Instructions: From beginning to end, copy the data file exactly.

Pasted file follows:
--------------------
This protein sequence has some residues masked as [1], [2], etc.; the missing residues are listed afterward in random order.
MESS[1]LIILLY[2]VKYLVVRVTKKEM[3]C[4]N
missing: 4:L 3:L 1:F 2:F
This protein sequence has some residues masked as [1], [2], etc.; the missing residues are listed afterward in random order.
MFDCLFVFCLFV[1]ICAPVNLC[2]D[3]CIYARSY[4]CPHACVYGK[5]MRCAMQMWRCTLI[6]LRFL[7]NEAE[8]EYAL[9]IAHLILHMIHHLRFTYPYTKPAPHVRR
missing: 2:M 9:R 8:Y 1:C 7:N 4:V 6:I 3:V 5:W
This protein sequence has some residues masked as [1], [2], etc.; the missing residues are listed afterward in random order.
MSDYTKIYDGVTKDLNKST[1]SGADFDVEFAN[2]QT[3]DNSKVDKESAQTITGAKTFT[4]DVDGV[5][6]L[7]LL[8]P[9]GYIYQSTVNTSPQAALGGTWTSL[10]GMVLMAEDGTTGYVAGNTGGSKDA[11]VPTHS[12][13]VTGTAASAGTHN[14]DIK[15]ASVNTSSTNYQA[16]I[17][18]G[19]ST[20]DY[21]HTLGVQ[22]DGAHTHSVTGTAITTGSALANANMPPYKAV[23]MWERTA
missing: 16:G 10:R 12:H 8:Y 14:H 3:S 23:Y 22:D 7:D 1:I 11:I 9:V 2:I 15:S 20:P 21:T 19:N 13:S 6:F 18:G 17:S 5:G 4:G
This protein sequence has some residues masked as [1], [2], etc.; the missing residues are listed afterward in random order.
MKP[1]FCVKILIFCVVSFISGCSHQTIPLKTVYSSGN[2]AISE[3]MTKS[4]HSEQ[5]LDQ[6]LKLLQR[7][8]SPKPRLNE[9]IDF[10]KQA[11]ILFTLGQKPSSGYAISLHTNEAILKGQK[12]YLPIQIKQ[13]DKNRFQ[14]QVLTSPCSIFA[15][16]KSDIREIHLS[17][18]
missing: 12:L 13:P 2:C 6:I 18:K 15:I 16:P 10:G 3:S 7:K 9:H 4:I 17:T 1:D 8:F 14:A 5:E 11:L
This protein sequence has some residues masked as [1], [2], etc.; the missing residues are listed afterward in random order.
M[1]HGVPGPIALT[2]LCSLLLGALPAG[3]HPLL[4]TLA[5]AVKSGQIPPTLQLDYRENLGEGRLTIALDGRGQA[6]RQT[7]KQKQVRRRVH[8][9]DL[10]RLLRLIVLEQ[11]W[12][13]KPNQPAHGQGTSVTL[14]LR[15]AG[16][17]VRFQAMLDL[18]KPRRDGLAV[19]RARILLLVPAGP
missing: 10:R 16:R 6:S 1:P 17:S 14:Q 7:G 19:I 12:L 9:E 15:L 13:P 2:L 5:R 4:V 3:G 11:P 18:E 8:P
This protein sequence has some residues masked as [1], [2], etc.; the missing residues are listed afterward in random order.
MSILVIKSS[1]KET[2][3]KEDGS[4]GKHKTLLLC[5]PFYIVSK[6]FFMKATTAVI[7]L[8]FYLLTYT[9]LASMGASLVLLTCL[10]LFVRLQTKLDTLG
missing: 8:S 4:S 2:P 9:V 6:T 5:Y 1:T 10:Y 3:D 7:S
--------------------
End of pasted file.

This protein sequence has some residues masked as [1], [2], etc.; the missing residues are listed afterward in random order.
MESS[1]LIILLY[2]VKYLVVRVTKKEM[3]C[4]N
missing: 4:L 3:L 1:F 2:F
This protein sequence has some residues masked as [1], [2], etc.; the missing residues are listed afterward in random order.
MFDCLFVFCLFV[1]ICAPVNLC[2]D[3]CIYARSY[4]CPHACVYGK[5]MRCAMQMWRCTLI[6]LRFL[7]NEAE[8]EYAL[9]IAHLILHMIHHLRFTYPYTKPAPHVRR
missing: 2:M 9:R 8:Y 1:C 7:N 4:V 6:I 3:V 5:W
This protein sequence has some residues masked as [1], [2], etc.; the missing residues are listed afterward in random order.
MSDYTKIYDGVTKDLNKST[1]SGADFDVEFAN[2]QT[3]DNSKVDKESAQTITGAKTFT[4]DVDGV[5][6]L[7]LL[8]P[9]GYIYQSTVNTSPQAALGGTWTSL[10]GMVLMAEDGTTGYVAGNTGGSKDA[11]VPTHS[12][13]VTGTAASAGTHN[14]DIK[15]ASVNTSSTNYQA[16]I[17][18]G[19]ST[20]DY[21]HTLGVQ[22]DGAHTHSVTGTAITTGSALANANMPPYKAV[23]MWERTA
missing: 16:G 10:R 12:H 8:Y 14:H 3:S 23:Y 22:D 7:D 1:I 11:I 9:V 2:I 15:S 20:P 21:T 19:N 13:S 6:F 18:G 17:S 5:G 4:G
This protein sequence has some residues masked as [1], [2], etc.; the missing residues are listed afterward in random order.
MKP[1]FCVKILIFCVVSFISGCSHQTIPLKTVYSSGN[2]AISE[3]MTKS[4]HSEQ[5]LDQ[6]LKLLQR[7][8]SPKPRLNE[9]IDF[10]KQA[11]ILFTLGQKPSSGYAISLHTNEAILKGQK[12]YLPIQIKQ[13]DKNRFQ[14]QVLTSPCSIFA[15][16]KSDIREIHLS[17][18]
missing: 12:L 13:P 2:C 6:I 18:K 15:I 16:P 10:G 3:S 7:K 9:H 4:I 17:T 1:D 8:F 14:A 5:E 11:L
This protein sequence has some residues masked as [1], [2], etc.; the missing residues are listed afterward in random order.
M[1]HGVPGPIALT[2]LCSLLLGALPAG[3]HPLL[4]TLA[5]AVKSGQIPPTLQLDYRENLGEGRLTIALDGRGQA[6]RQT[7]KQKQVRRRVH[8][9]DL[10]RLLRLIVLEQ[11]W[12][13]KPNQPAHGQGTSVTL[14]LR[15]AG[16][17]VRFQAMLDL[18]KPRRDGLAV[19]RARILLLVPAGP
missing: 10:R 16:R 6:S 1:P 17:S 14:Q 7:G 19:I 12:L 9:E 15:L 13:P 2:L 5:R 4:V 3:G 11:P 18:E 8:P
This protein sequence has some residues masked as [1], [2], etc.; the missing residues are listed afterward in random order.
MSILVIKSS[1]KET[2][3]KEDGS[4]GKHKTLLLC[5]PFYIVSK[6]FFMKATTAVI[7]L[8]FYLLTYT[9]LASMGASLVLLTCL[10]LFVRLQTKLDTLG
missing: 8:S 4:S 2:P 9:V 6:T 5:Y 1:T 10:Y 3:D 7:S